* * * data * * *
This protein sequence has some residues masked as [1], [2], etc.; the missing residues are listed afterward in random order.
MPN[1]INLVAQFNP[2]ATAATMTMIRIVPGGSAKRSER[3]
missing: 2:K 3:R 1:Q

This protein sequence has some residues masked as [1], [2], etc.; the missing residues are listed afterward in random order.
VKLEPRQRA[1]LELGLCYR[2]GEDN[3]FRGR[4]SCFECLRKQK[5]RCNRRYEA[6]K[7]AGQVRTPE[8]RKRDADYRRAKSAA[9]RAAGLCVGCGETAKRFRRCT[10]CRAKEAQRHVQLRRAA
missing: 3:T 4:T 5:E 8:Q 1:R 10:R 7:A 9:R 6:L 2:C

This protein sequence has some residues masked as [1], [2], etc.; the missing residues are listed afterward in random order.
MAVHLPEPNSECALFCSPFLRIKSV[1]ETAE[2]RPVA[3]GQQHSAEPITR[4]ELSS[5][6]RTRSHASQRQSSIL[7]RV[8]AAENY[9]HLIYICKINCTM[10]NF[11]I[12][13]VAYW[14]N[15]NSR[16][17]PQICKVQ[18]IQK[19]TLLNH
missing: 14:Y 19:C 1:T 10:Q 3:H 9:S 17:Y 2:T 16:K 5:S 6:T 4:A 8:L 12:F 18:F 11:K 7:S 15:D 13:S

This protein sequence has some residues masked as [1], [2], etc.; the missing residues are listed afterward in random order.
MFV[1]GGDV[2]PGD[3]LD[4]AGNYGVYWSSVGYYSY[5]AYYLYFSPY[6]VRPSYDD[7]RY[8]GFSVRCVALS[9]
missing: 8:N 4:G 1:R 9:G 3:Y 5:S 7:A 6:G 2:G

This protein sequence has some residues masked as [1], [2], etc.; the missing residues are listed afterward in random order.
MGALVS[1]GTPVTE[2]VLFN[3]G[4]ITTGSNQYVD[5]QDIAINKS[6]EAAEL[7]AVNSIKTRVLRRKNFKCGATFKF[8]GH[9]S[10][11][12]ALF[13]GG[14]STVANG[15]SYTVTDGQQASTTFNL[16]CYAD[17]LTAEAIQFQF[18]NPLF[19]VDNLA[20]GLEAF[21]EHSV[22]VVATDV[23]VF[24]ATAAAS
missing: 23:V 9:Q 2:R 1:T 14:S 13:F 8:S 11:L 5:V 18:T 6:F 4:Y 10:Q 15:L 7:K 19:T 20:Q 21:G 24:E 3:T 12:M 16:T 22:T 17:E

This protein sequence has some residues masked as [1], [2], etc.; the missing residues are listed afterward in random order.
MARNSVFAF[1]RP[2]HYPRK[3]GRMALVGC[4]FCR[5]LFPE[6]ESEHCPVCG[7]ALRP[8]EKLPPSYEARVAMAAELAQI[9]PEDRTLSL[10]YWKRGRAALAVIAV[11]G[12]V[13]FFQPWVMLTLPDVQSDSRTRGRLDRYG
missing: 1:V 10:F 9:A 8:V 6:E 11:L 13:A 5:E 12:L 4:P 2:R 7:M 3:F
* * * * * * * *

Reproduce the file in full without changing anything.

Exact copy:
This protein sequence has some residues masked as [1], [2], etc.; the missing residues are listed afterward in random order.
MPN[1]INLVAQFNP[2]ATAATMTMIRIVPGGSAKRSER[3]
missing: 2:K 3:R 1:Q

This protein sequence has some residues masked as [1], [2], etc.; the missing residues are listed afterward in random order.
VKLEPRQRA[1]LELGLCYR[2]GEDN[3]FRGR[4]SCFECLRKQK[5]RCNRRYEA[6]K[7]AGQVRTPE[8]RKRDADYRRAKSAA[9]RAAGLCVGCGETAKRFRRCT[10]CRAKEAQRHVQLRRAA
missing: 3:T 4:T 5:E 8:Q 1:R 10:R 7:A 9:R 6:L 2:C

This protein sequence has some residues masked as [1], [2], etc.; the missing residues are listed afterward in random order.
MAVHLPEPNSECALFCSPFLRIKSV[1]ETAE[2]RPVA[3]GQQHSAEPITR[4]ELSS[5][6]RTRSHASQRQSSIL[7]RV[8]AAENY[9]HLIYICKINCTM[10]NF[11]I[12][13]VAYW[14]N[15]NSR[16][17]PQICKVQ[18]IQK[19]TLLNH
missing: 14:Y 19:C 1:T 10:Q 3:H 9:S 17:Y 2:T 16:K 5:S 6:T 4:A 8:L 12:F 18:F 11:K 7:S 15:D 13:S

This protein sequence has some residues masked as [1], [2], etc.; the missing residues are listed afterward in random order.
MFV[1]GGDV[2]PGD[3]LD[4]AGNYGVYWSSVGYYSY[5]AYYLYFSPY[6]VRPSYDD[7]RY[8]GFSVRCVALS[9]
missing: 8:N 4:G 1:R 9:G 3:Y 5:S 7:A 6:G 2:G

This protein sequence has some residues masked as [1], [2], etc.; the missing residues are listed afterward in random order.
MGALVS[1]GTPVTE[2]VLFN[3]G[4]ITTGSNQYVD[5]QDIAINKS[6]EAAEL[7]AVNSIKTRVLRRKNFKCGATFKF[8]GH[9]S[10][11][12]ALF[13]GG[14]STVANG[15]SYTVTDGQQASTTFNL[16]CYAD[17]LTAEAIQFQF[18]NPLF[19]VDNLA[20]GLEAF[21]EHSV[22]VVATDV[23]VF[24]ATAAAS
missing: 23:V 9:Q 2:R 1:T 14:S 13:F 8:S 11:L 5:V 18:T 6:F 4:Y 10:Q 15:L 7:K 19:T 20:Q 21:G 24:E 3:T 12:M 16:T 22:T 17:E

This protein sequence has some residues masked as [1], [2], etc.; the missing residues are listed afterward in random order.
MARNSVFAF[1]RP[2]HYPRK[3]GRMALVGC[4]FCR[5]LFPE[6]ESEHCPVCG[7]ALRP[8]EKLPPSYEARVAMAAELAQI[9]PEDRTLSL[10]YWKRGRAALAVIAV[11]G[12]V[13]FFQPWVMLTLPDVQSDSRTRGRLDRYG
missing: 1:V 10:F 9:A 8:V 6:E 11:L 13:A 5:E 12:L 4:P 2:R 7:M 3:F